While Gemini would fly no more, both Lovell and Aldrin certainly would. In fact, both men would play prominent roles in several historic flights to the Moon. Jim Lovell flew on Apollo 8 in December 1968 and Apollo 13 in April 1970. And of course, Buzz Aldrin would walk on the Moon at Mare Tranquilitatis in July 1969 as the Lunar Module Pilot for Apollo 11.
Sixty-seven years ago this week, the USN/Lockheed XR6O-1 Constitution prototype transport/commercial airliner took to the air for the first time. Lockheed test pilots Joe Towle and Tony LeVier were at the controls of the ponderous, propeller-driven aircraft.
The Lockheed XR6O-1 Constitution was a joint development of the Lockheed Company, the United States Navy, and Pan American Airways. The Navy’s interest in the aircraft stemmed from the type’s potential to carry a large amount of military cargo overseas. Pan Am envisioned utilization of the aircraft as a commericial airliner.
The XR6O-1 was a good sized airplane. It measured 156 feet in length and had a wingspan of 189 feet. With a wing area of 3,610 square feet, the mammoth bird featured a maximum take-off weight of 184,000 lbs with an empty weight of 160,000 lbs. In the commercial airliner role, the aircraft had the capacity to carry 168 passengers.
The Constitution was originally powered by a quartet of Pratt and Whitney R-4360-187 radial engines rated at 3,000 horespower each. However, early flight tests revelaed that the aircraft was underpowered. As a result, the original powerplants were replaced with Pratt and Whitney R-4360-22 radials rated at 3,500 horsepower each.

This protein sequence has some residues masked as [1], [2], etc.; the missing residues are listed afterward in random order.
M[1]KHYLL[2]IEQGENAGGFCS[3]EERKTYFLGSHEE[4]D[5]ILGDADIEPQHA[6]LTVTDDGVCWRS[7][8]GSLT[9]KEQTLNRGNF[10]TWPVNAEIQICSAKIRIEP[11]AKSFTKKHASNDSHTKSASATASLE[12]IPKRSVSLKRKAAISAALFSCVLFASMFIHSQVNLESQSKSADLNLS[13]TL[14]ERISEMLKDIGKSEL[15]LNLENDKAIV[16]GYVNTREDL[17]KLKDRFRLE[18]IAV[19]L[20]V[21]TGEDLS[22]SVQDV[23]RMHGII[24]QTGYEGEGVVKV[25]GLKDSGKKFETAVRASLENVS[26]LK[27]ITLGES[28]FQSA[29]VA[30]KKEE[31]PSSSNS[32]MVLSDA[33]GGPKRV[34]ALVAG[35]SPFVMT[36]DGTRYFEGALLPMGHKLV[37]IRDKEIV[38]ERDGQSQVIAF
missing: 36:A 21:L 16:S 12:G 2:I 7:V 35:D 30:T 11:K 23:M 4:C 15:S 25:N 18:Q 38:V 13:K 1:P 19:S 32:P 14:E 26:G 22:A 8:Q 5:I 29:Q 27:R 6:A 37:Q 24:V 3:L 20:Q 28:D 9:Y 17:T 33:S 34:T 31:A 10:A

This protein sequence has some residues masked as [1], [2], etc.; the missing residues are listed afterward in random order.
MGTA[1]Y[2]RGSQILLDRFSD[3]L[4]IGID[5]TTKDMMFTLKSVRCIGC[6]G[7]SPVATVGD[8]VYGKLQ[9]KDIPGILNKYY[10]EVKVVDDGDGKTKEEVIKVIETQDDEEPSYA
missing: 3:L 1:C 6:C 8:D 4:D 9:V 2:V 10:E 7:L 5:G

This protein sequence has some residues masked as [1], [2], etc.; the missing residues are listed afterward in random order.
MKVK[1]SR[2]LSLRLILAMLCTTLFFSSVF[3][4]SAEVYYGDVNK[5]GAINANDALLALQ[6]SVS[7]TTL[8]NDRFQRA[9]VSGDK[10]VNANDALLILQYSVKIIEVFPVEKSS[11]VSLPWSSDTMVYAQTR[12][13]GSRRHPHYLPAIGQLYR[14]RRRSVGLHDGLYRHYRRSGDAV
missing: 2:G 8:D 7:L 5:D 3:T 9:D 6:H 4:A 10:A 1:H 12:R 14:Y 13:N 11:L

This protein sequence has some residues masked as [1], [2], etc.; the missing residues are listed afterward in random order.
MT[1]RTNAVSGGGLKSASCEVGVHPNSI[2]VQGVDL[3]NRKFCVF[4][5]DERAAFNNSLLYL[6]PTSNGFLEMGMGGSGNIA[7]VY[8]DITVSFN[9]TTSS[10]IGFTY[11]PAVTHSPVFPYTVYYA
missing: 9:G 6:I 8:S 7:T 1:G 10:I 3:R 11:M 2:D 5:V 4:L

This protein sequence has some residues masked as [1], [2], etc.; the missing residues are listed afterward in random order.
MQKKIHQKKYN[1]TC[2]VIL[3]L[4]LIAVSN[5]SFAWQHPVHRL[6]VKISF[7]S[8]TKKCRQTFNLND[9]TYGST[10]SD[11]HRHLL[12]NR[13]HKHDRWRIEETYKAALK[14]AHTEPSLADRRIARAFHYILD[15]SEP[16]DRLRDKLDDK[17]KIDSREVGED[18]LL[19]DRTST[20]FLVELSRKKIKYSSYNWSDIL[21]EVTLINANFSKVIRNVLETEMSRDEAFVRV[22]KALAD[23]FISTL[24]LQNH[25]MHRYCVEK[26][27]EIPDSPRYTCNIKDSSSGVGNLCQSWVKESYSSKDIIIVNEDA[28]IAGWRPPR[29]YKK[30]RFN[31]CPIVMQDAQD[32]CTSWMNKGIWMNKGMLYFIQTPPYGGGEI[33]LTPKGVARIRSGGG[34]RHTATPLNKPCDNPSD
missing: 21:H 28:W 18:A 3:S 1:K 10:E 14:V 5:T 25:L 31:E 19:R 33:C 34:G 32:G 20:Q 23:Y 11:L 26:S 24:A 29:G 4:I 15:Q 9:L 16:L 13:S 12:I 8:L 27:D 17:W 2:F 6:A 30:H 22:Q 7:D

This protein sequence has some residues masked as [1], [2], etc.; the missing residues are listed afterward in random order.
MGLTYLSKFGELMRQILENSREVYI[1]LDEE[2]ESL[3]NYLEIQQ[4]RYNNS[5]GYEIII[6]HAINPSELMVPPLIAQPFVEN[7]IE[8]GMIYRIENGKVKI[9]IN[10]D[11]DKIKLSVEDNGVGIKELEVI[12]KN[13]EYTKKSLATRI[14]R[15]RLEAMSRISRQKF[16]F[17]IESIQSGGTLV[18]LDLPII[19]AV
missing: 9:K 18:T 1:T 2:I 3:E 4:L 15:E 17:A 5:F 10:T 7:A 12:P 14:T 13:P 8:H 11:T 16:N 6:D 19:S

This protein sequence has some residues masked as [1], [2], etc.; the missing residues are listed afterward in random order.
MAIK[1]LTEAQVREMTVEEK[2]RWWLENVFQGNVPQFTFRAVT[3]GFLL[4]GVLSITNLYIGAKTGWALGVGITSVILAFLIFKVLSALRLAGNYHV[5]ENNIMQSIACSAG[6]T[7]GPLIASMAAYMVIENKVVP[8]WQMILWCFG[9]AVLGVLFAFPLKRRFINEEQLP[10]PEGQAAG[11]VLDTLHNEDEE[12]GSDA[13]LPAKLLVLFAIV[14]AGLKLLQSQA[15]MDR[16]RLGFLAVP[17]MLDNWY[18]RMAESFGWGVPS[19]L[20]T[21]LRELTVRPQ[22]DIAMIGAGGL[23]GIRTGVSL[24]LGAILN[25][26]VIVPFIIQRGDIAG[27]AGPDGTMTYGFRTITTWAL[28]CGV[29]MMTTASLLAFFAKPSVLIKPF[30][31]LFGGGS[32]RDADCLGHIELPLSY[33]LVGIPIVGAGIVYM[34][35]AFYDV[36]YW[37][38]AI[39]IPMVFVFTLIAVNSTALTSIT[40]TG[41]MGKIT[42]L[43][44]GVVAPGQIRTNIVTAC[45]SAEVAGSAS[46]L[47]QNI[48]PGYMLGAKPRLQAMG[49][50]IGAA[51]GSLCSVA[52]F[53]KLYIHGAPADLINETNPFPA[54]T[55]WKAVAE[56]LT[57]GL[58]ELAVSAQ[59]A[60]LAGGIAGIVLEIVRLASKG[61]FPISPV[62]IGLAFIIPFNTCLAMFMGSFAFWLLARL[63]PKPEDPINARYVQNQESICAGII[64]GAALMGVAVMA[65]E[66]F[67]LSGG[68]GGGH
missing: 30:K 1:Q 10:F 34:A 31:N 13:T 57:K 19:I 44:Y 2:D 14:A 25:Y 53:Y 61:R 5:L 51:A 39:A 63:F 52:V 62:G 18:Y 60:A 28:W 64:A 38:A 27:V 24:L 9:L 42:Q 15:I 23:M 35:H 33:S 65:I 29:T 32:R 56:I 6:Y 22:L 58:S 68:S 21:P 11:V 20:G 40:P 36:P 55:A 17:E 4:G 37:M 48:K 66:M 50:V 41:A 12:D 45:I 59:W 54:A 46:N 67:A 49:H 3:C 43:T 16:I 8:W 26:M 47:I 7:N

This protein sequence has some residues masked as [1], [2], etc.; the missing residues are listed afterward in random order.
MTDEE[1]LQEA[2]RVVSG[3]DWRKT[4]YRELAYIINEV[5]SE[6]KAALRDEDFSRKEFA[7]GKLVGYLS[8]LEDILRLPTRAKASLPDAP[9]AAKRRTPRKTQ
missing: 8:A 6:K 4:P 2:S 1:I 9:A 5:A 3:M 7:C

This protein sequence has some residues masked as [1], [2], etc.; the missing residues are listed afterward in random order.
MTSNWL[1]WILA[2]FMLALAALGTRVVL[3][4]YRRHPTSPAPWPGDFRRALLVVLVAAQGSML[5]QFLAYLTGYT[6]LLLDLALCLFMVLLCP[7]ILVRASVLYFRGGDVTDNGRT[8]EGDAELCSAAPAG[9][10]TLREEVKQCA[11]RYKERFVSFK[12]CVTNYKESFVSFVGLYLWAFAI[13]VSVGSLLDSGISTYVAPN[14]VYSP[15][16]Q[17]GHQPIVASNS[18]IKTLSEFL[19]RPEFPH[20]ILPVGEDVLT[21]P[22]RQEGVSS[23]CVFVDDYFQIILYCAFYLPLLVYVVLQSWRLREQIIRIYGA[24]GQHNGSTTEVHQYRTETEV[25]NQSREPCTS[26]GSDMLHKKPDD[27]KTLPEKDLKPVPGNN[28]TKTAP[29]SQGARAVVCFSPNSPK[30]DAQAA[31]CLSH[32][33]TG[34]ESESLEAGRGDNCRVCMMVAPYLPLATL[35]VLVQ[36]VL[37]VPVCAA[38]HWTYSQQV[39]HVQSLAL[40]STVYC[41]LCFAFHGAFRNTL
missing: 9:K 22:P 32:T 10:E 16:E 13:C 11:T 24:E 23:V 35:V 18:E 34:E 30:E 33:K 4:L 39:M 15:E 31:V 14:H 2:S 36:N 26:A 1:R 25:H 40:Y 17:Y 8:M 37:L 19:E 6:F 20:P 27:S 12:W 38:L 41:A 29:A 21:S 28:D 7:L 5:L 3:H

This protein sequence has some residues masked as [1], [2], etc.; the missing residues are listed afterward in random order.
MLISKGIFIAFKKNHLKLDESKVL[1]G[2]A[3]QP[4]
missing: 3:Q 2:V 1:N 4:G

The XR6O-1 had a maximum range in excess of 4,600 nm and a service ceiling of 28,600 feet. Cruise speed and maximum speed were 260 mph and 303 mph, respectively. Due to its large size and weight, the aircraft had a climb rate of only 700 feet per minute.
Only a pair of XR6O-1 Constitution aircraft were built and flown by Lockheed. Ship No. 1 received Bureau Number 85163 while that of Ship No. 2 was 85164. The fuselage of these aircraft was essentially a double cylinder with a cross-sectional shape that resembled a figure eight. This design was chosen to increase the type’s volumetric efficiency.
XR6O-1, Ship No. 1, made its first flight on Saturday, 09 November 1946. The aircraft took-off from Burbank, California destined for Muroc Army Airfield in the Mojave Desert. The flight to the remote experimental flight test base was entirely nominal and the aircraft landed uneventfully. Ship No. 2 later joined it stablemate in June of 1948
History records that the XR6O-1 was only of marginal use to the Navy. While both aircraft made numerous transcontinental and transoceanic flights, they were underpowered and failed to satisfy performance requirements. As a result, Pan Am’s plans to employ the Constitution as an airliner failed to materialize.
The Navy retired both XR6O-1 aircraft in 1953 after unsuccessfully trying to entice commercial airline companies to purchase them. Not to be deterred, Lockheed later tried to sell industry on several airliner concepts that were essentially a repackaging of the Constitution’s basic design. No soap.